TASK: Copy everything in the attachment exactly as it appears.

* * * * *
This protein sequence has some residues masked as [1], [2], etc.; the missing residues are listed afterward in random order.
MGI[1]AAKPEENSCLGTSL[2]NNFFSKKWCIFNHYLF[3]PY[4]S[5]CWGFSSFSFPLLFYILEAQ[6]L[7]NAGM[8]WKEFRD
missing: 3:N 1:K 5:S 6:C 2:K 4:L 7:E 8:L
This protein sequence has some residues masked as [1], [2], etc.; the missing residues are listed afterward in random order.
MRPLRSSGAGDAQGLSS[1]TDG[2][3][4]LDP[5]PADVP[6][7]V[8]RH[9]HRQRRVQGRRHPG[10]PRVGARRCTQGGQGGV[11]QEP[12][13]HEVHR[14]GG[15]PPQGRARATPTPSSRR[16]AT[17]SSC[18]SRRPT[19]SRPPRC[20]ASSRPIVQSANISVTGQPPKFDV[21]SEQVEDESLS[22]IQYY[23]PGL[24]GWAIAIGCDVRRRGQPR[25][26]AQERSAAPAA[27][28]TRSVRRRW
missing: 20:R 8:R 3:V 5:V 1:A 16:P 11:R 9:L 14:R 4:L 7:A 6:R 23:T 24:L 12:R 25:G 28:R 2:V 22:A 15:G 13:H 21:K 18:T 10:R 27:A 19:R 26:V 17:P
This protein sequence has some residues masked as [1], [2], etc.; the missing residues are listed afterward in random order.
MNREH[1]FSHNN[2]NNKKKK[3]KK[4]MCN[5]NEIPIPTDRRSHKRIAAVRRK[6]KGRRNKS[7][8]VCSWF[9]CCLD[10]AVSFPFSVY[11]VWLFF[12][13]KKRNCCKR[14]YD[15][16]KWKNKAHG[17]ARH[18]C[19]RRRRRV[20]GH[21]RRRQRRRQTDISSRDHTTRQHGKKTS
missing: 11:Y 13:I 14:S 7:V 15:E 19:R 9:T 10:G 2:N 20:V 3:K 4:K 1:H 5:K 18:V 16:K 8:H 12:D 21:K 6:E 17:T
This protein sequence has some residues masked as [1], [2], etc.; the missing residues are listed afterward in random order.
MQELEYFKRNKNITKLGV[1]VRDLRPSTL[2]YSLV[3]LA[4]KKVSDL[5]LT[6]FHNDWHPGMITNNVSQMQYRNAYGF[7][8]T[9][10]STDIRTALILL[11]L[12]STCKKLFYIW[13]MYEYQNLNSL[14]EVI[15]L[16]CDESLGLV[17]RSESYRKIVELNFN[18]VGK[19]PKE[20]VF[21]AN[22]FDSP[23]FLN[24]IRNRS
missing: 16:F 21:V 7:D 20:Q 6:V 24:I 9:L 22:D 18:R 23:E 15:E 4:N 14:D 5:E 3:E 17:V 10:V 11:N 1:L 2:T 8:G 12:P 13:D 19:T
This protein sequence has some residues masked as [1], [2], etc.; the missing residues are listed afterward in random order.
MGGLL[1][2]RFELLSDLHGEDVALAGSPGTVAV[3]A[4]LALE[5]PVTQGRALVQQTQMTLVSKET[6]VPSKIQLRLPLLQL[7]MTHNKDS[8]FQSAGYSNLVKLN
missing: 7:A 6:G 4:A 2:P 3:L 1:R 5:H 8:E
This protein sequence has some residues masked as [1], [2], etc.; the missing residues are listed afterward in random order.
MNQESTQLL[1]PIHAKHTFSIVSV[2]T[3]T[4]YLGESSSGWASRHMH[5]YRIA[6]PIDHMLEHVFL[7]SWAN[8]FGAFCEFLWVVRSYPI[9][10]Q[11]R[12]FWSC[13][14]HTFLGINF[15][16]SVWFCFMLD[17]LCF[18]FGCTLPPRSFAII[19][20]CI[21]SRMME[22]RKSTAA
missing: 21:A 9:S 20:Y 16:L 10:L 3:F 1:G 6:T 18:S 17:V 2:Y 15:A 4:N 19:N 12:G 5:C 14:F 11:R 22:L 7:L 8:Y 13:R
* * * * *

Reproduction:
This protein sequence has some residues masked as [1], [2], etc.; the missing residues are listed afterward in random order.
MGI[1]AAKPEENSCLGTSL[2]NNFFSKKWCIFNHYLF[3]PY[4]S[5]CWGFSSFSFPLLFYILEAQ[6]L[7]NAGM[8]WKEFRD
missing: 3:N 1:K 5:S 6:C 2:K 4:L 7:E 8:L
This protein sequence has some residues masked as [1], [2], etc.; the missing residues are listed afterward in random order.
MRPLRSSGAGDAQGLSS[1]TDG[2][3][4]LDP[5]PADVP[6][7]V[8]RH[9]HRQRRVQGRRHPG[10]PRVGARRCTQGGQGGV[11]QEP[12][13]HEVHR[14]GG[15]PPQGRARATPTPSSRR[16]AT[17]SSC[18]SRRPT[19]SRPPRC[20]ASSRPIVQSANISVTGQPPKFDV[21]SEQVEDESLS[22]IQYY[23]PGL[24]GWAIAIGCDVRRRGQPR[25][26]AQERSAAPAA[27][28]TRSVRRRW
missing: 20:R 8:R 3:V 5:V 1:A 16:P 11:R 9:L 14:R 4:L 7:A 6:R 23:T 24:L 12:R 25:G 28:R 2:V 22:A 15:G 13:H 21:K 18:T 10:R 27:A 19:R 26:V 17:P
This protein sequence has some residues masked as [1], [2], etc.; the missing residues are listed afterward in random order.
MNREH[1]FSHNN[2]NNKKKK[3]KK[4]MCN[5]NEIPIPTDRRSHKRIAAVRRK[6]KGRRNKS[7][8]VCSWF[9]CCLD[10]AVSFPFSVY[11]VWLFF[12][13]KKRNCCKR[14]YD[15][16]KWKNKAHG[17]ARH[18]C[19]RRRRRV[20]GH[21]RRRQRRRQTDISSRDHTTRQHGKKTS
missing: 11:Y 13:I 14:S 7:V 15:E 19:R 9:T 10:G 2:N 20:V 3:K 4:K 1:H 5:K 18:V 16:K 8:H 12:D 21:K 6:E 17:T
This protein sequence has some residues masked as [1], [2], etc.; the missing residues are listed afterward in random order.
MQELEYFKRNKNITKLGV[1]VRDLRPSTL[2]YSLV[3]LA[4]KKVSDL[5]LT[6]FHNDWHPGMITNNVSQMQYRNAYGF[7][8]T[9][10]STDIRTALILL[11]L[12]STCKKLFYIW[13]MYEYQNLNSL[14]EVI[15]L[16]CDESLGLV[17]RSESYRKIVELNFN[18]VGK[19]PKE[20]VF[21]AN[22]FDSP[23]FLN[24]IRNRS
missing: 16:F 21:V 7:D 20:Q 6:V 24:I 9:L 22:D 18:R 23:E 15:E 4:N 14:D 5:E 3:E 17:V 10:V 11:N 1:L 2:T 8:G 12:P 13:D 19:T
This protein sequence has some residues masked as [1], [2], etc.; the missing residues are listed afterward in random order.
MGGLL[1][2]RFELLSDLHGEDVALAGSPGTVAV[3]A[4]LALE[5]PVTQGRALVQQTQMTLVSKET[6]VPSKIQLRLPLLQL[7]MTHNKDS[8]FQSAGYSNLVKLN
missing: 7:A 6:G 4:A 2:P 3:L 1:R 5:H 8:E
This protein sequence has some residues masked as [1], [2], etc.; the missing residues are listed afterward in random order.
MNQESTQLL[1]PIHAKHTFSIVSV[2]T[3]T[4]YLGESSSGWASRHMH[5]YRIA[6]PIDHMLEHVFL[7]SWAN[8]FGAFCEFLWVVRSYPI[9][10]Q[11]R[12]FWSC[13][14]HTFLGINF[15][16]SVWFCFMLD[17]LCF[18]FGCTLPPRSFAII[19][20]CI[21]SRMME[22]RKSTAA
missing: 21:A 9:S 20:Y 16:L 10:L 3:F 1:G 6:T 18:S 17:V 2:Y 15:A 4:N 19:N 12:G 5:C 14:F 11:R 22:L 7:L 8:Y 13:R